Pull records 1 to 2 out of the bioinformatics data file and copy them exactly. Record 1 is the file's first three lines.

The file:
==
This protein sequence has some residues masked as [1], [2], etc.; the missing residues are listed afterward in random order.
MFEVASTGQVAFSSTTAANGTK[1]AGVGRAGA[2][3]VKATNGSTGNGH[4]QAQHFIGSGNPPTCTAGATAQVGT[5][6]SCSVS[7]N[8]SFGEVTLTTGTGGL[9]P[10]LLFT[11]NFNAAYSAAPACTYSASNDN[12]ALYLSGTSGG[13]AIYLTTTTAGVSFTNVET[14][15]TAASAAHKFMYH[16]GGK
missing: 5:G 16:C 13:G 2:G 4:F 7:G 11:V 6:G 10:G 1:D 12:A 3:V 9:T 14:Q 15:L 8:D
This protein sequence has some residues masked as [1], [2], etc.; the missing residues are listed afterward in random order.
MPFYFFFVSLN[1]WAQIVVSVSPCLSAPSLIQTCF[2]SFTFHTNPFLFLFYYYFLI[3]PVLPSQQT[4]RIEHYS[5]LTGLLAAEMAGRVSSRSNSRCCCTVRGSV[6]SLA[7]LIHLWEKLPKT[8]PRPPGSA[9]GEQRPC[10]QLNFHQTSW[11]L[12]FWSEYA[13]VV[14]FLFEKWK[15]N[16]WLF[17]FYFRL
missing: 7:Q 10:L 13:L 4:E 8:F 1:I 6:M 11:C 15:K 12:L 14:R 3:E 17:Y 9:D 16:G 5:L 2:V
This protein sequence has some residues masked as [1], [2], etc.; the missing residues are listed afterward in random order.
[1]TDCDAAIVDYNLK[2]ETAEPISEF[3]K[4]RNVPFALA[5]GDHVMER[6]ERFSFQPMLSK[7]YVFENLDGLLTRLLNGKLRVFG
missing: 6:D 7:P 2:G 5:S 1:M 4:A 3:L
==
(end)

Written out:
This protein sequence has some residues masked as [1], [2], etc.; the missing residues are listed afterward in random order.
MFEVASTGQVAFSSTTAANGTK[1]AGVGRAGA[2][3]VKATNGSTGNGH[4]QAQHFIGSGNPPTCTAGATAQVGT[5][6]SCSVS[7]N[8]SFGEVTLTTGTGGL[9]P[10]LLFT[11]NFNAAYSAAPACTYSASNDN[12]ALYLSGTSGG[13]AIYLTTTTAGVSFTNVET[14][15]TAASAAHKFMYH[16]GGK
missing: 5:G 16:C 13:G 2:G 4:F 7:G 11:V 6:G 10:G 1:D 12:A 3:V 9:T 14:Q 15:L 8:D
This protein sequence has some residues masked as [1], [2], etc.; the missing residues are listed afterward in random order.
MPFYFFFVSLN[1]WAQIVVSVSPCLSAPSLIQTCF[2]SFTFHTNPFLFLFYYYFLI[3]PVLPSQQT[4]RIEHYS[5]LTGLLAAEMAGRVSSRSNSRCCCTVRGSV[6]SLA[7]LIHLWEKLPKT[8]PRPPGSA[9]GEQRPC[10]QLNFHQTSW[11]L[12]FWSEYA[13]VV[14]FLFEKWK[15]N[16]WLF[17]FYFRL
missing: 7:Q 10:L 13:L 4:E 8:F 1:I 6:M 11:C 15:K 12:L 14:R 3:E 17:Y 9:D 16:G 5:L 2:V